Through 125 years, 12 family members in five generations, five locations and thousands of funerals, Sol Levinson & Bros. has carried on its important, if macabre, legacy — death.
As one of the few — and for much of its existence the only — Jewish funeral home in the area, Sol Levinson has become an institution in the Baltimore Jewish community.
The funeral home business, also called the death care industry, is just that, a business. And like so many other industries, it is slowly becoming more corporatized. According to the National Funeral Directors Association, most funeral homes (about 86 percent as of 2014) are family or individual owned, but the remaining 14 percent are owned by corporations (the vast majority by just one: Service Corporation International).
Sol Levinson does fall among the majority of funeral homes in being family-owned, but now in its fifth generation, the funeral home is in a great minority of small businesses. Just 3 percent of family businesses operate into the fourth generation and beyond, according to the Family Business Alliance.
“We’re very proud to still be family-owned. Many funeral homes are not anymore,” said Ira Levinson, who is part of the fourth generation of Levinsons at Sol Levinson. His son, Matt, is the sole fifth-generation family member who works in the business.
When a number of funeral homes were being bought by corporations in the 1990s, Sol Levinson received an offer. They declined.
“It’s important to us to be family-owned,” added Matt.
And that is valued by the people they serve.
“You can tell it’s a family business,” said Amy Green, whose mother’s funeral last month was conducted by Sol Levinson. “Even though some of the morticians aren’t family, it just feels like family.”
The first Sol Levinson funeral home was started, contrary to what the name of the business might imply, by Max Levinson, who named it for his oldest son, in 1892 on High Street in Baltimore.
Before ending up at its current location on Reisterstown Road in 1996, the funeral home would have sites at East Baltimore Street (starting in 1911), North Avenue (1937) and about three miles down Reisterstown Road from its current location (1960) — locations that follow the trajectory of the Jewish community it serves. And now it actually has two locations with the addition of the arrangement center in Columbia in 2014.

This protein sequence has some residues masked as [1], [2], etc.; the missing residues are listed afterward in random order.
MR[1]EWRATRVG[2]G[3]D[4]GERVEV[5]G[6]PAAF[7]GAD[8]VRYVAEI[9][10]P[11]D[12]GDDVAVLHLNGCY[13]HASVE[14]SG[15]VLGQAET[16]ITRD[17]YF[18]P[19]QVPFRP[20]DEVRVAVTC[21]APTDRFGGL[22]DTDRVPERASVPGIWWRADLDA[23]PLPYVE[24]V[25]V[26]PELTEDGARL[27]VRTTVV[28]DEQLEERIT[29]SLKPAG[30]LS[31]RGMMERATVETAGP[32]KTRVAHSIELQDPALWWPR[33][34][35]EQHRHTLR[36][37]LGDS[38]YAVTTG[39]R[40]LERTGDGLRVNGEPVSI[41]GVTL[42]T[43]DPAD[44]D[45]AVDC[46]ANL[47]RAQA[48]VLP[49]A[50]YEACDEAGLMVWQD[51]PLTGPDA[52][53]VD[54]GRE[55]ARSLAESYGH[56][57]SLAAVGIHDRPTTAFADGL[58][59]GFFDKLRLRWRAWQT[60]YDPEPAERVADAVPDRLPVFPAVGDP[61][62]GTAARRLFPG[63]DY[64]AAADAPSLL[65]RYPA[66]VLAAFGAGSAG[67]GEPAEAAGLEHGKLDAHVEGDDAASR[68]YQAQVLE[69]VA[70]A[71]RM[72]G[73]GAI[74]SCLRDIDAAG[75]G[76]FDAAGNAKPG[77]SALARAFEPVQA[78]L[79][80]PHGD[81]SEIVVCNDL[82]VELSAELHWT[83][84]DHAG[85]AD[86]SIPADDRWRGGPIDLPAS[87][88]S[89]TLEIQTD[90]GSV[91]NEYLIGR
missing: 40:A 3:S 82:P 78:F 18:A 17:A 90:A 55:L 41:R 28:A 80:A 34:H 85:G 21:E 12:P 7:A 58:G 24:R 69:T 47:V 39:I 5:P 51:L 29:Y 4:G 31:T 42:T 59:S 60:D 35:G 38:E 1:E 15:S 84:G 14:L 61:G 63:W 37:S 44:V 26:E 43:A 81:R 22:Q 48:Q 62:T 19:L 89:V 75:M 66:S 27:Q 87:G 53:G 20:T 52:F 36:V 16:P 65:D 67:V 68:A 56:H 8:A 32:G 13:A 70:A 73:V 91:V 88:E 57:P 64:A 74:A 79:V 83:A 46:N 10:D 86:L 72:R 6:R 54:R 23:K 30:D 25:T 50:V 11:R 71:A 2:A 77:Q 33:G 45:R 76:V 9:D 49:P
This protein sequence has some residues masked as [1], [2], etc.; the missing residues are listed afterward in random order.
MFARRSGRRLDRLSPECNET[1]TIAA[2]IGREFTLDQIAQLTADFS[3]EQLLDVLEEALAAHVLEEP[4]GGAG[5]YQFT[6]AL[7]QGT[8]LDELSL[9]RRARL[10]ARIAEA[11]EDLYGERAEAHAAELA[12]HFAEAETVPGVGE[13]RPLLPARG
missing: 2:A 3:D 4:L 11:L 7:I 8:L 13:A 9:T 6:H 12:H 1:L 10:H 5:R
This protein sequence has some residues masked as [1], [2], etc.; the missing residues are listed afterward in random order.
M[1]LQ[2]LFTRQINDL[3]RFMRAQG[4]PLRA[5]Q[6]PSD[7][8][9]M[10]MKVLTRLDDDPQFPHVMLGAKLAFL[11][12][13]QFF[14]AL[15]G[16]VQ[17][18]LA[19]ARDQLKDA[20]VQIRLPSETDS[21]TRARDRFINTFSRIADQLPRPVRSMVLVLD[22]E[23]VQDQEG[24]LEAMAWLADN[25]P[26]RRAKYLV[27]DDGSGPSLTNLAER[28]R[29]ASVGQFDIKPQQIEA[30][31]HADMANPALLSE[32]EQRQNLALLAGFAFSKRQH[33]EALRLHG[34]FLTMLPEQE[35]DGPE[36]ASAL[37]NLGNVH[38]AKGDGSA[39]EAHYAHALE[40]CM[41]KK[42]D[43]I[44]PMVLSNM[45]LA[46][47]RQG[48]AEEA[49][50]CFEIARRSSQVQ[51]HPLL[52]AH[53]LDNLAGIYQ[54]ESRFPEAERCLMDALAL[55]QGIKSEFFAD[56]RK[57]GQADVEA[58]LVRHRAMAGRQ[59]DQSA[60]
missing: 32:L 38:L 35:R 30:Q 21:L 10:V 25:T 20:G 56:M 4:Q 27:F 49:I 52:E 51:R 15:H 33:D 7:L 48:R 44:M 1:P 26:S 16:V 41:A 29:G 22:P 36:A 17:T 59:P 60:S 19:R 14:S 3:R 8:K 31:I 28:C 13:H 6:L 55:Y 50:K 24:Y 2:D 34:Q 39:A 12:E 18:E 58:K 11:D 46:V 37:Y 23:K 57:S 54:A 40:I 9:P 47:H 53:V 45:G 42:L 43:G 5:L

There are two other Levinsons still active in the family business along with Matt and Ira: Stanley Levinson, the 87-year-old patriarch and last remaining member of the third generation since Burt, Ira’s father and Stanley’s brother, died in 2015; and Ellensue Levinson-Jeffers, Stanley’s daughter, fourth-generation and the only Levinson woman to enter the family business.
When Ellensue came to the funeral home business more than 35 years ago, it was an unusual place for a woman. Fittingly, it was a death in the family — her grandfather’s — that prompted her to become the first female funeral director for Sol Levinson.
“My grandfather’s death was my calling card,” she said.
Ellensue works part-time now; she is also a personal trainer at LifeBridge Health & Fitness.
“I have a passion for what I do because it all revolves around helping people,” she said. “To me, it’s humbling [work], and the respect we have from our community is amazing and so heartwarming.”
The entire Levinson family is this way. They take their vocation seriously and see it as an extension of their Jewish values. The themes of helping people and doing the right thing — as well as a genuine admiration and affection for their staff of about 50 — came up again and again as members of the family talked at different points with the
“We set out to help people,” said Stanley. “And I think we’ve accomplished that.”
Stanley has been working at Sol Levinson for 69 years. (In fact, he remembers the exact day he started, June 18, 1948.) As the last member of the third generation, he has the institutional memory and personal side of the funeral home’s history because he’s lived it. (For example, Sol Levinson & Bros. was asked in 1968 to help provide extra limousines for the Robert F. Kennedy funeral procession. Stanley took one himself and ended up chauffeuring Jacqueline Kennedy and her children, Caroline and John Jr.)
Giving back, Stanley and other Levinsons said, has been a tenant of their business and one that their family has passed down through the generations.
“We never said no to any charity,” Stanley said. “We learned you have to give back. You can’t just run a business and not give anything to the community.”
The community the Levinsons serve also clearly loves them back. In the course of researching this story, the JT looked through numerous testimonials and online reviews from various sites, along with talking to families, clergy and community partners, and found just one negative review from close to 100 reviews. Everyone else’s was glowing.